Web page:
Policy might partly shape the English-language acquisition of Hispanics migrating to the U.S. mainland, particularly policies related to limited-English-language disability benefits and immigration reform. Using data from the American Community Survey, we find that island-born Puerto Ricans on the U.S. mainland, as U.S. citizens, may have lower incentives to learn English than Hispanic immigrants because of their higher participation in LEP disability programs. However, among Mexican immigrants, recent immigration reform aimed at interior enforcement might have increased incentives for Mexican immigrants to learn English to reduce their probability of detection, if speaking English proxies for undocumented status.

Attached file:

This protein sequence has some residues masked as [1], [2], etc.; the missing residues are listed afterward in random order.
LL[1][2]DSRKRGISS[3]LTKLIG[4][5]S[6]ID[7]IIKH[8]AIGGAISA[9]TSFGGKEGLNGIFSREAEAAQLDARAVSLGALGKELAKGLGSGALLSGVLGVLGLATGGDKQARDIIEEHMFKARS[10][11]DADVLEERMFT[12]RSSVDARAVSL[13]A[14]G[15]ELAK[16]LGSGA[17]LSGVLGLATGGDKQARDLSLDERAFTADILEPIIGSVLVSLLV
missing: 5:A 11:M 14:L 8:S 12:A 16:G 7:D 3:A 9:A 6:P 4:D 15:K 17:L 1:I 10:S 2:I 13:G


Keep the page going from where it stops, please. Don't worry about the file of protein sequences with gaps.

Dávila, Alberto and Mora, Marie T., "LEP Language Disability, Immigration Reform, and English-Language Acquisition" (2016). Economics and Finance Faculty Publications and Presentations. 17.
American Economic Review: Papers & Proceedings